The lovely, rolling Downs Course at Goodwood is a beautiful place for golf - Rob Smith experiences the Ups of the Downs...

Goodwood Golf – Downs Course Review

Our most famous courses tend to be those of the classic links and heathland variety. The beautiful Downs Course at Goodwood is neither…

Downland golf doesn’t enjoy the reputation of links or heathland, but there are nonetheless some terrific examples in the UK & Ireland, particularly in East and West Sussex. One of the finest is the James Braid design at Goodwood, which runs up from the valleys onto the hills to offer expansive views and entertaining golf. Braid was responsible for Gleneagles and many more, and the Downs course is in Golf Monthly’s Next 100 Courses of the UK & Ireland.

Golf at Goodwood dates back more than 100 years and it offers a hugely enjoyable rollercoaster ride as well as far-reaching views over to Chichester and out to sea. Enjoying a sympathetic upgrade in 2004, it now stretches to well over 7,000 yards from the back, and is just over 6,300 from the yellows. The opening hole and closing two lie to the east of Kennel Hill, and the course really takes off from the second which is an excellent par 4. Here, you must drive up towards the crest of the hill – not too long – before an exciting shot over the valley to a green waiting the other side.

The approach to the second hole

The approach to the second hole

You continue uphill for the next three holes, the first of which, the third, is stroke index one and rightly so. Playing every inch of its length, it is also easy to be blocked out on the right.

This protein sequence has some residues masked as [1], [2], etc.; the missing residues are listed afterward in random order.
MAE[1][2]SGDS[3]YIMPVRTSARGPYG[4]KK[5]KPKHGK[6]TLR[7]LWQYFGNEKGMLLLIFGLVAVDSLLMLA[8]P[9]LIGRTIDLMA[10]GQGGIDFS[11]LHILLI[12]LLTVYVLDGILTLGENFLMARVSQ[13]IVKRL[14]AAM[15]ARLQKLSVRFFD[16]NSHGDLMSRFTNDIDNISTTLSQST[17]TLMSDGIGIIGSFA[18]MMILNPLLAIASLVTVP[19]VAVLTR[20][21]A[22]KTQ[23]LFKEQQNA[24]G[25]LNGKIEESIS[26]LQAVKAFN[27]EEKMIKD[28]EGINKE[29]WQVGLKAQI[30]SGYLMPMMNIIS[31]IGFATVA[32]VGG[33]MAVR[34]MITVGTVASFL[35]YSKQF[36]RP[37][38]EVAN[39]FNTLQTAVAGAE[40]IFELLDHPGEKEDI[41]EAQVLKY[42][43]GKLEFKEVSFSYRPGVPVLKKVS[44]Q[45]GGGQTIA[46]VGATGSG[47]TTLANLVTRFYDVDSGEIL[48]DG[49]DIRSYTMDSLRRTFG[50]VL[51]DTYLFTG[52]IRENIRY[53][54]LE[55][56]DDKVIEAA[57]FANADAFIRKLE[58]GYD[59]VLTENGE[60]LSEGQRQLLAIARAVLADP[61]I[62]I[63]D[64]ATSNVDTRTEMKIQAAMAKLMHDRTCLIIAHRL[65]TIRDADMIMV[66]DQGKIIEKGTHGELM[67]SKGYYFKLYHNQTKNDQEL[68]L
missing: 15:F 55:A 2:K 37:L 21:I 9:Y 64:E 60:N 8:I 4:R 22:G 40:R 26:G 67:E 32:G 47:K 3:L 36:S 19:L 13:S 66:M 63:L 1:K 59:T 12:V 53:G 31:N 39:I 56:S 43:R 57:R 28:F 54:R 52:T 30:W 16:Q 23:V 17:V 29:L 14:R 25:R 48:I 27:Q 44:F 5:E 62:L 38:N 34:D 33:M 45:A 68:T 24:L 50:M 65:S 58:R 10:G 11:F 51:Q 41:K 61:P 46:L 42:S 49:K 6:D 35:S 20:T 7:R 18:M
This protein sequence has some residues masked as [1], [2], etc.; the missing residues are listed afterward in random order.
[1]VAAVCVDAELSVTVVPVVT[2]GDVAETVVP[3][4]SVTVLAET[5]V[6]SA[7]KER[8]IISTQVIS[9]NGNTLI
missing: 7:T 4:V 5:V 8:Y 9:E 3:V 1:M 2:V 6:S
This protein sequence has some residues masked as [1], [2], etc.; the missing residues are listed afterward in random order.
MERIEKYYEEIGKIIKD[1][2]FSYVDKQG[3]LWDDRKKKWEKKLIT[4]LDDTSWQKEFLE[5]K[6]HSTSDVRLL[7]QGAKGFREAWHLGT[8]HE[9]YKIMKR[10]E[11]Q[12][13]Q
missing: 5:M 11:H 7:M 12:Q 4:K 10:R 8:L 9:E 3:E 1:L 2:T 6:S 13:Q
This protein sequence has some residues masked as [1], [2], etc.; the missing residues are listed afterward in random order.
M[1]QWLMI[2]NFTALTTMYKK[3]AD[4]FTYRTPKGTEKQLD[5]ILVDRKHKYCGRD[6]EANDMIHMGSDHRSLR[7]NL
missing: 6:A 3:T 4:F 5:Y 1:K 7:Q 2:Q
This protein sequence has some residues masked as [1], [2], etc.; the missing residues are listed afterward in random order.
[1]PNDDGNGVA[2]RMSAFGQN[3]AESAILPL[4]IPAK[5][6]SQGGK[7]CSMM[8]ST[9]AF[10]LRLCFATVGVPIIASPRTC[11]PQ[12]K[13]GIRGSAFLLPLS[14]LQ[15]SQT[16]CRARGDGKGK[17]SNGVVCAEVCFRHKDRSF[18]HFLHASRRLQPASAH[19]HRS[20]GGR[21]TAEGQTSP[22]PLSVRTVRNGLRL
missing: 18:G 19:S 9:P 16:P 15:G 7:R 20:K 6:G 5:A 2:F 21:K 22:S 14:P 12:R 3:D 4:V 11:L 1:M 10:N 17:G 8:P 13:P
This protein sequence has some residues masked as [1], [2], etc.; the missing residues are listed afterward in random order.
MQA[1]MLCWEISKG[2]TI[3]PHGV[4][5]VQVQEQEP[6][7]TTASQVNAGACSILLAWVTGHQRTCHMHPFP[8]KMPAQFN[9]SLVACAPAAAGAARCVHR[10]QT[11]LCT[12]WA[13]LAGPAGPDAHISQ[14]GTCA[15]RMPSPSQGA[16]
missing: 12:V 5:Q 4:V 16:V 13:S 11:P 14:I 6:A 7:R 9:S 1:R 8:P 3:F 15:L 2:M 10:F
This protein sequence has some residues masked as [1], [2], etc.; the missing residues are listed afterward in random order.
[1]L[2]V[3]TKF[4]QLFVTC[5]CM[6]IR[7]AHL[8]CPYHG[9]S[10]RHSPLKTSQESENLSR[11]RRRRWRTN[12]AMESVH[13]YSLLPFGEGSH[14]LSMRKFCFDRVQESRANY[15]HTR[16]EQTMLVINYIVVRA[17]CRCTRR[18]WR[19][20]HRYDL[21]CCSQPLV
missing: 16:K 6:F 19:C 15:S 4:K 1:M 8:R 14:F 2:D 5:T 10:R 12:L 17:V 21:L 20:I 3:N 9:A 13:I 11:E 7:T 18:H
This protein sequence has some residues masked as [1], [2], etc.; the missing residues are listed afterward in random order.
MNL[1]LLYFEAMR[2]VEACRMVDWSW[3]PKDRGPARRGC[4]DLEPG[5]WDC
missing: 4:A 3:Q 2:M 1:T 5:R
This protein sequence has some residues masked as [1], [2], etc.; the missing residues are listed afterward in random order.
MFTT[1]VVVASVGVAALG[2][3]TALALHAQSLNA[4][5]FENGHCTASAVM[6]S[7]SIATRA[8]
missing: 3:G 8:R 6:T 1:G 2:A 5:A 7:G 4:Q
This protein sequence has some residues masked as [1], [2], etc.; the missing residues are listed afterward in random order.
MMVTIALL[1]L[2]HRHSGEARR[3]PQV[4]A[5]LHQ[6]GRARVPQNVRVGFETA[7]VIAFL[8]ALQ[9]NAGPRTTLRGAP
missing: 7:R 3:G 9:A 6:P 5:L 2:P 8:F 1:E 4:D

A tricky green awaits on the third

A tricky green awaits on the third

There is brief respite at the sixth, a short par 4 with an inviting drive back down the hill.

The sixth green with the fourth hole in the distance

The sixth green with the fourth hole in the distance

You now head right out onto the Downs, where the testing seventh dogs from right to left to a green where you can say hello to those putting out on the fifteenth.

The seventh green with the eighth beyond and fifteenth to the right

The seventh green with the eighth beyond and fifteenth to the right

Following a brief stop at the halfway house, the eighth is a very attractive short hole right at the heart of the course.

A necklace of bunkers protects the eighth

A necklace of bunkers protects the eighth

Nine and ten take you to the edge of the Downs and back again, and there is a very inviting drive at the next from an elevated tee down towards a diagonal quartet of Braid bunkers.

The inviting view from the tee at eleven

The inviting view from the tee at eleven

The twelfth is an excellent short hole, played from another slightly elevated tee down to a bunker that seems to be bobbling in a sea of sand.

A magnificent seven bunkers protect the twelfth green

A magnificent seven bunkers protect the twelfth green

The next three run round a lovely copse and back up to the top of the course before a long hole which takes you back down to Kennel Hill. Across on the home side, the seventeenth is the final short hole which is protected short and right by water and on the left and back right by sand, some of it not easy to see from the tee.

The final short hole at seventeen

The final short hole at seventeen

The closing hole is a stiff par 4, and it’s then back into the Kennels for some very welcome sustenance. The Downs Course at Goodwood is full of character, undeniably memorable and genuinely quite different. Look out too for the fleet of ‘vintage’ golf buggies, a homage to the estate’s motorsport and revival traditions.

In addition, the Park Course at Goodwood offers a fine alternative, easy-walking and running through majestic trees close to the historic house and superbly appointed hotel.

Woody - a Goodwood buggy

Woody – a Goodwood buggy